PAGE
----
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House Republicans split with Pawlenty on budget cuts
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Karen Kingsley of Affirmative Options thinks the House GOP cuts will undermine welfare-to-work goals, by limiting welfare recipients' education and training to one year instead of two. (MPR Photo/Laura McCallum)
Eight months before they stand for re-election, the Republicans who control the Minnesota House are working on their plan to resolve the latest state budget shortfall. Gov. Pawlenty has already released his plan to fill in the $160 million gap. It includes cuts to nursing homes, hospitals and pharmacies. The Republicans say they have a proposal to avoid those cuts, but some DFLers at the Capitol say the plan still unfairly hits welfare recipients.

St. Paul, Minn. — Last year, Minnesota lawmakers faced a projected $4.5 billion deficit. Abiding by Gov. Tim Pawlenty's pledge not to raise state taxes, they used a combination of budget reserves, accounting shifts and spending cuts to balance the budget. They cut about $1 billion in health and human services spending, the area of state government where costs are increasing at the fastest rate.

Rep. Fran Bradley, R-Rochester, chair of the House Health and Human Services Finance Committee, says since then, legislators have heard from many people affected by last year's cuts. He says the House Republican plan addresses many of those concerns.

"We have really made a considerable number of investments in trying to really surgically fix the things that were most difficult from the last session," says Bradley.

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Image Gov. Pawlenty

Bradley's health and human services bill would reduce fees paid by families who have children with disabilities, cover medical supplies for people with diabetes enrolled in the state's subsidized health insurance program, and remove a $500 cap on dental care for people on Medical Assistance.

Along with restoring those cuts, the bill does not make additional cuts Pawlenty has proposed this year. To resolve a new $160 million shortfall, the governor proposed cutting payments to nursing homes, hospitals and pharmacies. The House Republican plan uses money from expanded gambling to cushion some of the cuts recommended by Pawlenty.

But the bill isn't pain-free. It includes the governor's proposal to limit welfare recipients' education and training to one year instead of two. And it would further reduce the benefits received by welfare recipients who live in subsidized housing, cutting those benefits another $150 per month. Last year, that subsidy was cut by $50 per month.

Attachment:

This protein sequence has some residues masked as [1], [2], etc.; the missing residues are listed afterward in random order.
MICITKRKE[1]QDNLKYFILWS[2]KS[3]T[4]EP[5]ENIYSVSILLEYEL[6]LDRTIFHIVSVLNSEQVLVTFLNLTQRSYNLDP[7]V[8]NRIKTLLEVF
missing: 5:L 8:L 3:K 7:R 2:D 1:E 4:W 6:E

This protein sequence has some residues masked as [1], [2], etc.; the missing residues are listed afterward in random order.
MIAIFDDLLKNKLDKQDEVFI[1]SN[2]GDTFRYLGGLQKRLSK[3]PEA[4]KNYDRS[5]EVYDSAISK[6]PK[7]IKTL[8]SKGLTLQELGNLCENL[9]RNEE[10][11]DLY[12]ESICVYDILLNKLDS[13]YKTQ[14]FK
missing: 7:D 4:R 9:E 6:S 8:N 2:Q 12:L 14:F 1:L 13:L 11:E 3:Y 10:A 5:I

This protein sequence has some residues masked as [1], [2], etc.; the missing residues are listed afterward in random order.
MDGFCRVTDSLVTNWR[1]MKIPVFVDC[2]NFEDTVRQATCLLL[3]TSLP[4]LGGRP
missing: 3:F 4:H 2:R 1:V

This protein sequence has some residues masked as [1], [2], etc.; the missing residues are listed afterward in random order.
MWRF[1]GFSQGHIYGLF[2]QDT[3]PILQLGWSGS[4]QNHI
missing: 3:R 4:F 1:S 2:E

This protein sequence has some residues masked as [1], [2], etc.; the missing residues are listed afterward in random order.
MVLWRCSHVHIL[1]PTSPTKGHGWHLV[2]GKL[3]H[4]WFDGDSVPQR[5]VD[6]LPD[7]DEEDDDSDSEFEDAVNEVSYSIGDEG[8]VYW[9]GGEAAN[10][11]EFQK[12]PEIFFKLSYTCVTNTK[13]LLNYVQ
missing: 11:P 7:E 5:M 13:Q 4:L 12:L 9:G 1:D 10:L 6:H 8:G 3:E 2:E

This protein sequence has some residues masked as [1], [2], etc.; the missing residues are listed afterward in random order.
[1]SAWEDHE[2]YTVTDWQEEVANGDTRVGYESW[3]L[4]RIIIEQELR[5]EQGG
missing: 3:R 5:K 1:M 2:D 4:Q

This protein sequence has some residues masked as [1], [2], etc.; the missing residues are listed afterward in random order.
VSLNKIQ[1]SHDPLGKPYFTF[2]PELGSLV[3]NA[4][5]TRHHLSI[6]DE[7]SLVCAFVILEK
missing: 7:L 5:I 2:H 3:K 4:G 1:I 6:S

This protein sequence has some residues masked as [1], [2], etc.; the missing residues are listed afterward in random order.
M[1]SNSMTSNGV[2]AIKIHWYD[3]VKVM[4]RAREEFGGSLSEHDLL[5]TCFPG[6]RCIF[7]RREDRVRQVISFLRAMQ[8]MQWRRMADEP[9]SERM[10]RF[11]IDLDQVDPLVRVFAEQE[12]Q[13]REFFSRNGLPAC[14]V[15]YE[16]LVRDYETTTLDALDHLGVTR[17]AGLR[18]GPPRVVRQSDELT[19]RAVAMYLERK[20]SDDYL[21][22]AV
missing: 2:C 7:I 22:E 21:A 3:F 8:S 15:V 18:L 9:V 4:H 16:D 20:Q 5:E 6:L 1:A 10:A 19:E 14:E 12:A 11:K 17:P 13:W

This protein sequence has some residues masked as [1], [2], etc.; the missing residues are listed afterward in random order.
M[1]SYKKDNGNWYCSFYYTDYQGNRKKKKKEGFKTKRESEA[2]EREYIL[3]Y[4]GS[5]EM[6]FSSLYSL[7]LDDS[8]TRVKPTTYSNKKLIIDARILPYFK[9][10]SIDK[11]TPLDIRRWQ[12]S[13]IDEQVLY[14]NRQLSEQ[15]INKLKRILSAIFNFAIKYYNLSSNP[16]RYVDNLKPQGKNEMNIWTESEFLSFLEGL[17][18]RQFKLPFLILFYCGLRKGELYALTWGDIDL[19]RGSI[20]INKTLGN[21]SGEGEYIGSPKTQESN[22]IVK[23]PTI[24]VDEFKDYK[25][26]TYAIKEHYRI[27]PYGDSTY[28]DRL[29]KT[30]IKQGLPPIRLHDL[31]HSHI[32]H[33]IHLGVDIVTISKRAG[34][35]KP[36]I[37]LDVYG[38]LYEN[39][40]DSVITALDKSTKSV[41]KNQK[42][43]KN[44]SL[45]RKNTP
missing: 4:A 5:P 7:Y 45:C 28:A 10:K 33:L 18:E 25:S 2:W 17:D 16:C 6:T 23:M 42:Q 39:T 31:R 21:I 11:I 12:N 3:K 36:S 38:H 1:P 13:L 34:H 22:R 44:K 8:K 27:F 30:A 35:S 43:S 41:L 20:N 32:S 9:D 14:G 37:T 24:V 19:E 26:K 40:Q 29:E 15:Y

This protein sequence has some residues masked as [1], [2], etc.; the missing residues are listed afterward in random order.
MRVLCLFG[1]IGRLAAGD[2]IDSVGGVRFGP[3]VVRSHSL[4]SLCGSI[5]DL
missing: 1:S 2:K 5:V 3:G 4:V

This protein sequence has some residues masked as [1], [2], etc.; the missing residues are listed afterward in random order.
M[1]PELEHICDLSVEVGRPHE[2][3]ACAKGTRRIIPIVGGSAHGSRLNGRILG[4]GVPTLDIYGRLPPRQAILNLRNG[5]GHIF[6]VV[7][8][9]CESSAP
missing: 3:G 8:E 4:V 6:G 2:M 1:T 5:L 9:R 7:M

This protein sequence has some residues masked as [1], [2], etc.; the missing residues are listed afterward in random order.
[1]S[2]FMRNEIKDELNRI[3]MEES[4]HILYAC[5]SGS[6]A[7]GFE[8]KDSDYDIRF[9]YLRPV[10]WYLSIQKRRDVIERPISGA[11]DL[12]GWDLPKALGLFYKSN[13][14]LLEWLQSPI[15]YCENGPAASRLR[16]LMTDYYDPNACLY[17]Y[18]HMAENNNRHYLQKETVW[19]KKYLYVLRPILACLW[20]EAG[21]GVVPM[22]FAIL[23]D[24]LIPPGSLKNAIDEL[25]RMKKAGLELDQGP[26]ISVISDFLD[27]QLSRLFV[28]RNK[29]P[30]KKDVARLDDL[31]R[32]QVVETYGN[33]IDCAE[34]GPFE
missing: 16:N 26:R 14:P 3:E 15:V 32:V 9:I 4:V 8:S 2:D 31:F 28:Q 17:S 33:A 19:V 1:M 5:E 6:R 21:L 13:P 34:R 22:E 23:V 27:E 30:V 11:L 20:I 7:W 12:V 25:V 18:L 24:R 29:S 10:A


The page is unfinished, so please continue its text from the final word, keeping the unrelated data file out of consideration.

Bradley says the cut is reasonable, especially when compared to people with disabled family members, who saw their benefits cut by more than that last year.

"I felt from the beginning that $50 was kind of ridiculous. I mean, we were cutting $125 of SSI people," Bradley says. "Why did we allow people who are healthy and well to take the rest of it to the bank?"

We've got a lot of families out there that are really suffering, and this is not what I call sharing the pain.
- Sen. Linda Berglin, DFL-Minneapolis

Advocates for low-income Minnesotans say the House Republican proposal undermines the state's welfare-to-work goals, and could cause some families to lose their homes.

Samantha Turner of Burnsville says if her state assistance is cut by $200 a month, she won't be able to pay her bills. Turner lives in subsidized housing, and gets $386 a month in state assistance. She has a young son who has a disability. She says she's looking for work, but says that's much harder since the bus strike started.

"I am really concerned about the $200 cut that I heard about. It would really make it impossible for me to even pay rent and survive off of that. And I wouldn't have a roof over my head if this $200 cut would go into effect," says Turner.

State officials say about 8,200 families would be affected by the proposed cut.

Senate Democrats are unlikely to go along with the welfare cuts. The chair of the Senate health, human services and corrections budget division, Sen. Linda Berglin, DFL-Minneapolis, has proposed restoring last year's welfare cut. Berglin says she's surprised that House Republicans want to make deeper cuts.

"This doesn't look like a good move in the right direction to me," says Berglin. "We've got a lot of families out there that are really suffering, and this is not what I call sharing the pain."

Berglin hasn't released her budget proposal yet. She's held several days of hearings on Gov. Pawlenty's budget proposal, and has heard from dozens of people concerned about the governor's proposed health and human services cuts.

Pawlenty says he's not surprised the Legislature doesn't want to go along with his proposed cuts to nursing homes, hospitals and pharmacies. He says budget negotiations will be difficult.

"The House is going to duck real spending cuts for the most part by factoring in gambling. The Senate is not going to do gambling, or at least they seem to be signaling they won't do gambling, so they'll probably try to use some of the reserve and close tax loopholes, which may be tax increases, we'll see," says Pawlenty. "And in the end, we're going to have a collision."

Pawlenty sent a letter to legislators outlining his budget priorities. He says the Legislature shouldn't adjourn this year without balancing the budget, and without making some permanent spending cuts.

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